The article is about the overall falling rate of unemployment in the United States which dropped to 3.9% or 6.3 million people. This means that 3.9% of Americans are actively looking for a job, but are unable to find work. Despite the United States’ unemployment rate falling to the lowest since 2000, the retail sector has not experienced much growth with only 1,800 out of the 164,000 jobs added. This creates socioeconomic costs; the loss of income which leads to declining living standards and the loss of national output which leads to an increase in spare capacity.
Over the past 15 years, the percentage change in retail jobs has seen a 334% growth in e-commerce, no change in the retail industry, and a 25% drop in department stores. Although online shopping accounts for only 8.4% of all retail sales in the United States, it has had an outsize effect on the retail workforce. The number of e-commerce and warehousing jobs has leapt by 400,000 whereas the number of traditional retail jobs has declined by 140,000. The replacement of human capital with technology has resulted in structural unemployment – people are out of jobs because the demand for their skills are in decline. Though the rise of e-commerce has created new jobs, they have not absorbed the job losses at traditional retailers.
United States Retail Labor Market
According to the article, employment in clothing and accessories stores dropped by 5,300. The retail firm’s demand falls then the firm decrease its output. Employers lay off workers with skills no longer in use, hence why the demand for labor decreases from D1 to D2. The previous equilibrium A shifts to the new equilibrium B. Wages do not fall, and there is an unemployment of amount Q1 to Q2.
There is a rural/urban split in terms of retail jobs in America. There has been a lag of retail job growth in urban counties of large metropolitan areas, and an annual decline of 1.1% in rural counties and small metros. Meanwhile, e-commerce and warehousing jobs have boomed in both rural and urban areas. In low density suburbs, e-commerce employment surged 32% each year, and rose by 12% in high density suburbs. In sum, the rise of Amazon and other online sellers and the decline of brick-and-mortar retail is not spread evenly across the country.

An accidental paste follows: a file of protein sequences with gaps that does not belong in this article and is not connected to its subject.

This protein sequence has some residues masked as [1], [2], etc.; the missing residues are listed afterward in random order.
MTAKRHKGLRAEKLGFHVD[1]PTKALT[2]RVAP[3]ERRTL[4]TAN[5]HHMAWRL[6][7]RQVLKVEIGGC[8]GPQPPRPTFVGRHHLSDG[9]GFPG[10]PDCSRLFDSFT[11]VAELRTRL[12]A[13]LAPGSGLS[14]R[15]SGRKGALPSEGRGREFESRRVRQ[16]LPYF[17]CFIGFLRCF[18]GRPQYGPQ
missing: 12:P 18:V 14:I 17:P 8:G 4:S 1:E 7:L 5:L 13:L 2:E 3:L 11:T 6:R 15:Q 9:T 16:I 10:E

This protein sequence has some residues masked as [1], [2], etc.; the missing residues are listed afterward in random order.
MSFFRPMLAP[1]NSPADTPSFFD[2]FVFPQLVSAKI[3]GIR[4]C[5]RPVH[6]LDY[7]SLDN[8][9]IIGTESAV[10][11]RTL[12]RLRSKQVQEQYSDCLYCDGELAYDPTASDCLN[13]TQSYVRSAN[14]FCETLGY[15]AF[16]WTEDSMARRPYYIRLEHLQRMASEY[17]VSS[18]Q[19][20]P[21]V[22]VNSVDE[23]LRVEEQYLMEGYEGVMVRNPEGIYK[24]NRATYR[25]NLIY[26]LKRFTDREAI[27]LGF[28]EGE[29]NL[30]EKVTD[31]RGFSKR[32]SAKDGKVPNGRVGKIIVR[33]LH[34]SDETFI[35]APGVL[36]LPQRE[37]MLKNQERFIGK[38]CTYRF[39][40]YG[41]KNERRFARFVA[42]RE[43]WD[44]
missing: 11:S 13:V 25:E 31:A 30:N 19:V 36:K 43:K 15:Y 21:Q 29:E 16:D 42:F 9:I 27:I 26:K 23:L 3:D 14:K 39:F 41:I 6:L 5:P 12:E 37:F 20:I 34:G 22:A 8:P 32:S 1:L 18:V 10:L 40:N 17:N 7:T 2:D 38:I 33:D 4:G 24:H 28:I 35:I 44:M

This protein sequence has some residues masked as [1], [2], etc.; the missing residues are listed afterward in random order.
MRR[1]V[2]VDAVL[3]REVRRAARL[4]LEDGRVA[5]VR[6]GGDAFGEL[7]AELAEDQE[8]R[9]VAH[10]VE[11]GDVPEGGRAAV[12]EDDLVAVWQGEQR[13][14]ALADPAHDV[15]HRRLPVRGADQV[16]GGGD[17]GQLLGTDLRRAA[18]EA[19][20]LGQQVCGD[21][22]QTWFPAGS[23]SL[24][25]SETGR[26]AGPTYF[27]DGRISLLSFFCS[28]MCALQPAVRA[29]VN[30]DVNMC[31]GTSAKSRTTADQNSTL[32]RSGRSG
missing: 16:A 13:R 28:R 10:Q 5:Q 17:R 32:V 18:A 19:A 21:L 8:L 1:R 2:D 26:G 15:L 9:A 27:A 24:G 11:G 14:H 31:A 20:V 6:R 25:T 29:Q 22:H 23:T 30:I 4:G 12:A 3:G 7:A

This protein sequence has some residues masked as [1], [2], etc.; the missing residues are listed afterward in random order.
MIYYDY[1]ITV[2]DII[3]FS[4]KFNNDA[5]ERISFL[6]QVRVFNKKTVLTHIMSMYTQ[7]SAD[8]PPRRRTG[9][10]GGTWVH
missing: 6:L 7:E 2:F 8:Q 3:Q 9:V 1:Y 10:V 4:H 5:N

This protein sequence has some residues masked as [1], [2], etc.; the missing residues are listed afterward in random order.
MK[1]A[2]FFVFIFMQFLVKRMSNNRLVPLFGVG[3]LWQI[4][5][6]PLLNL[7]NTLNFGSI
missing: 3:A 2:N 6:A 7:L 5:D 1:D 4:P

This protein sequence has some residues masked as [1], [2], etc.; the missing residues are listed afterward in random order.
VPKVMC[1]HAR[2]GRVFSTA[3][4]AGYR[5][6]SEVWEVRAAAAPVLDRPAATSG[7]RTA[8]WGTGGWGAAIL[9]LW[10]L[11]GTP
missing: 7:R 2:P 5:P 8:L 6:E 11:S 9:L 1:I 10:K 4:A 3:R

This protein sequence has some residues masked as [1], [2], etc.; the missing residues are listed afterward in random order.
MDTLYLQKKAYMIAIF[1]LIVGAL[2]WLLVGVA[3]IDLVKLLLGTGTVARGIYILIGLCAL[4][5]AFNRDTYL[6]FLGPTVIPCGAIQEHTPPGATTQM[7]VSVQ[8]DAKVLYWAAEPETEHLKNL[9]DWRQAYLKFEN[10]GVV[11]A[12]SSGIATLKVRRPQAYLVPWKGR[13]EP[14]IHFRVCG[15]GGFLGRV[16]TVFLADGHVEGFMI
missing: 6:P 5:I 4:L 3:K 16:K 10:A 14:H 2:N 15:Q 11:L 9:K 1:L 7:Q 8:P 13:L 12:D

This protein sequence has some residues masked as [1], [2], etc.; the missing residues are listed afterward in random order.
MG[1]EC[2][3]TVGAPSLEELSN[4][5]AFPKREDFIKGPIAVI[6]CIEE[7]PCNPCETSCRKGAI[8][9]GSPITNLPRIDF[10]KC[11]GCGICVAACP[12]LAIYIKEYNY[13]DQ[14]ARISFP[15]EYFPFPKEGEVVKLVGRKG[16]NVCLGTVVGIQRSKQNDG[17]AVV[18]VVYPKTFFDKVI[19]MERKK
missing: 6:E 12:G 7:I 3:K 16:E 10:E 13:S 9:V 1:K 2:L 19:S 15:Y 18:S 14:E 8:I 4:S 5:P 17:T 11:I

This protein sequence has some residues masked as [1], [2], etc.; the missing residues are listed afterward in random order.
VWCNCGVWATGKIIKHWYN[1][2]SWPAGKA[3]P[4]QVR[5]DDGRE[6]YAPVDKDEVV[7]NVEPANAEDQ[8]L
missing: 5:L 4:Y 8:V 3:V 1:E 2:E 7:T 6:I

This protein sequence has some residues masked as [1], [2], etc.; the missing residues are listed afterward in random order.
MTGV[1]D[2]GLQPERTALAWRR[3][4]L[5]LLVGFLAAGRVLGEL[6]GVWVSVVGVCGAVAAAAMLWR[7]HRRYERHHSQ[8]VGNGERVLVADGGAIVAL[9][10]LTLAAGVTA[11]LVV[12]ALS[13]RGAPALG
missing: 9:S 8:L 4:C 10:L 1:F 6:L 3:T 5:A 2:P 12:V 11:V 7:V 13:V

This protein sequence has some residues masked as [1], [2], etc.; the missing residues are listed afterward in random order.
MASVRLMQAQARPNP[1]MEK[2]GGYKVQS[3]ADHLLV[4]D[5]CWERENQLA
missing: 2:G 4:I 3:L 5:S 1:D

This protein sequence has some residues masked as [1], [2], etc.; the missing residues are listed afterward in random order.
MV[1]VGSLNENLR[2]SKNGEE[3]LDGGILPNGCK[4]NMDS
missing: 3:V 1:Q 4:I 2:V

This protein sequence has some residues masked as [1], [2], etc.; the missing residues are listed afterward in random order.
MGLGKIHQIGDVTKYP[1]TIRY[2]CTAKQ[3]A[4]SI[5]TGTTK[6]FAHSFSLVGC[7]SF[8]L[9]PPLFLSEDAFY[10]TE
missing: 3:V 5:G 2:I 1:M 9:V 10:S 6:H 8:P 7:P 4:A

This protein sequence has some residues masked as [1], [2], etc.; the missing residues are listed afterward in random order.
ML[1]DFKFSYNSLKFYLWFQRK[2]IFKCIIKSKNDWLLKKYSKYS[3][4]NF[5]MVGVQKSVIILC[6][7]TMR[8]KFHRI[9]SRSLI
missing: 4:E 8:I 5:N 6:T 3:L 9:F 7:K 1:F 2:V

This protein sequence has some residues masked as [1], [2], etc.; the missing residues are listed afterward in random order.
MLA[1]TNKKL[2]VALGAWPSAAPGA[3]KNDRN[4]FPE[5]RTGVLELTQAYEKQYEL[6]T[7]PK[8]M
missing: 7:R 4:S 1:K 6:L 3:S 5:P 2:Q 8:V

Structural unemployment requires reshaping of the labor market to improve flexibility. This is a long term supply-side solution where the LRAS shifts to the right or the production possibility curve moves outwards. This involves training the workforce to be more occupationally flexible so traditional retail workers can change jobs to e-commerce easily. E-commerce is less labor intensive and online retailers can sell more products with fewer workers than traditional stores. Apprenticeship programs that train the youth to adapt to changing economic conditions are required. Retraining programs for adults that reskill them from traditional retail jobs to e-commerce and warehousing jobs are imported because it increases their chance of employment. The government can subsidize firms to provide apprenticeships and training, or they can set up their own government training. They may also improve geographical mobility by offering financial assistance to unemployed workers in rural counties or small metros to encourage them to move to urban areas with higher employment. However, all these policies have a high opportunity cost. First, the United States has to forego spending in other areas such as healthcare to be able to afford these strategies. Second, minimizing the job loss of the retail industry might not be a priority for their government and society. Finally, they should also consider the time lag since the policies may take years to take effect after implementation. The working population may get impatient if they do not see immediate results.
In conclusion, the United States’ retail industry suffers from structural unemployment. The job market in America is shifting as a result of contracting retail jobs and booming ecommerce and warehousing jobs. Retail positions constitute a high percentage of jobs in rural America and these areas lag in growth and have relatively high unemployment rates. The solution lies in supply-side policies. Depending on the objectives of the economy, government budget, and time frame, the solutions might not be effective or initiate new issues. But if the United States does not tackle its unemployment by industry, they will be hit harder if traditional retail jobs continue to contract and the working population does not adapt to new e-commerce and warehousing jobs.
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